The Reckoning: Are we really one?
How many books have you read about Muslims since the Christchurch mosque shootings? How many have you read in your lifetime? In this instalment of The Reckoning, Sapling editor Nida Fiazi argues for more books with Muslim representation, and offers her reckons about how we can achieve this.
We are approaching the end of Ramadan, the Muslim holy month in which the first verses of the Qur’an were revealed, and I cannot help but notice that yet another year has gone by where Muslims are grossly underrepresented in New Zealand literature.
The general assumption is that Muslims are fairly new to Aotearoa, but we have actually been in this country since the 1700s. Most people would not know that though given how little presence we have had/been allowed to have in media, politics, literature, and even public life.
I think it is fair to say that the world only started paying close attention to Muslims after 9/11, when we were forced to collectively shoulder the blame for the actions of an extremist group. In the decades since, Muslims have been vilified by the media and politicians who frequently associate us with terrorism. So much so, that the two have become synonymous in the Western consciousness. It is this kind of anti-Muslim rhetoric that led to the horrific mass shootings in Christchurch last year.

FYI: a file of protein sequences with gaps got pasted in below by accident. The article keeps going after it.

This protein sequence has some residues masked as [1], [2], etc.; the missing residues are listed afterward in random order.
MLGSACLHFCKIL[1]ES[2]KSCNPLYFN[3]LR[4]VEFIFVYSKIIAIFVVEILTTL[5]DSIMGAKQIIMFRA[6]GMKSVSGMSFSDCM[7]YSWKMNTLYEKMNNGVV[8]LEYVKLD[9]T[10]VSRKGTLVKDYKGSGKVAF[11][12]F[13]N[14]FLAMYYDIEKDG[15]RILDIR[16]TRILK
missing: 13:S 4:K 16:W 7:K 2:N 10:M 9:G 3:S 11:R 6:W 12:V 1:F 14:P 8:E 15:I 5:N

...the world only started paying close attention to Muslims after 9/11, when we were forced to collectively shoulder the blame for the actions of an extremist group.
If there is anything this tragic event revealed, it is that we are in desperate need of not just more, but also positive narratives about Muslims. This way we can counter, but also spread awareness of the existing negative, often inaccurate perceptions which only perpetuate Islamophobia within our societies. It is unsettling, but we have to acknowledge that the book industry, and by extension us as readers, have been indirectly contributing to the issue of Islamophobia through our complicity in the exclusion of Muslims from the literary world.